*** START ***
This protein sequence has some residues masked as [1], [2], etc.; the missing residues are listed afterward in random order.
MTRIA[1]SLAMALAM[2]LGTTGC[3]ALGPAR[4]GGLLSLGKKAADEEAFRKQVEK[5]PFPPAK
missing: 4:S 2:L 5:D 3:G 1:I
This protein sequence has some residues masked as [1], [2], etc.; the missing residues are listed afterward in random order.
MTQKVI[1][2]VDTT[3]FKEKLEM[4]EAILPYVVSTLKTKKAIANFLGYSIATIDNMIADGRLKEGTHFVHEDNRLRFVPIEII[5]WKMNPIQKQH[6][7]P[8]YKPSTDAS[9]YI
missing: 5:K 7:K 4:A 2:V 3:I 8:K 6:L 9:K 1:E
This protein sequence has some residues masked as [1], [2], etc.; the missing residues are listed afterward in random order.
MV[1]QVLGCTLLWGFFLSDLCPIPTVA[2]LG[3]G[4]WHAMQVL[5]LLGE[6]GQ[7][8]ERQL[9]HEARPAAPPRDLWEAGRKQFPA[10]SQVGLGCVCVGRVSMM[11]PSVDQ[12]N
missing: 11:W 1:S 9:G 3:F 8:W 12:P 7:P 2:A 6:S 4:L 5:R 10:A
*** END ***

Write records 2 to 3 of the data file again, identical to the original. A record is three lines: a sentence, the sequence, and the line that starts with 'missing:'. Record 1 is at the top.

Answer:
This protein sequence has some residues masked as [1], [2], etc.; the missing residues are listed afterward in random order.
MTQKVI[1][2]VDTT[3]FKEKLEM[4]EAILPYVVSTLKTKKAIANFLGYSIATIDNMIADGRLKEGTHFVHEDNRLRFVPIEII[5]WKMNPIQKQH[6][7]P[8]YKPSTDAS[9]YI
missing: 5:K 7:K 4:A 2:V 3:I 8:K 6:L 9:K 1:E
This protein sequence has some residues masked as [1], [2], etc.; the missing residues are listed afterward in random order.
MV[1]QVLGCTLLWGFFLSDLCPIPTVA[2]LG[3]G[4]WHAMQVL[5]LLGE[6]GQ[7][8]ERQL[9]HEARPAAPPRDLWEAGRKQFPA[10]SQVGLGCVCVGRVSMM[11]PSVDQ[12]N
missing: 11:W 1:S 9:G 3:F 8:W 12:P 7:P 2:A 6:S 4:L 5:R 10:A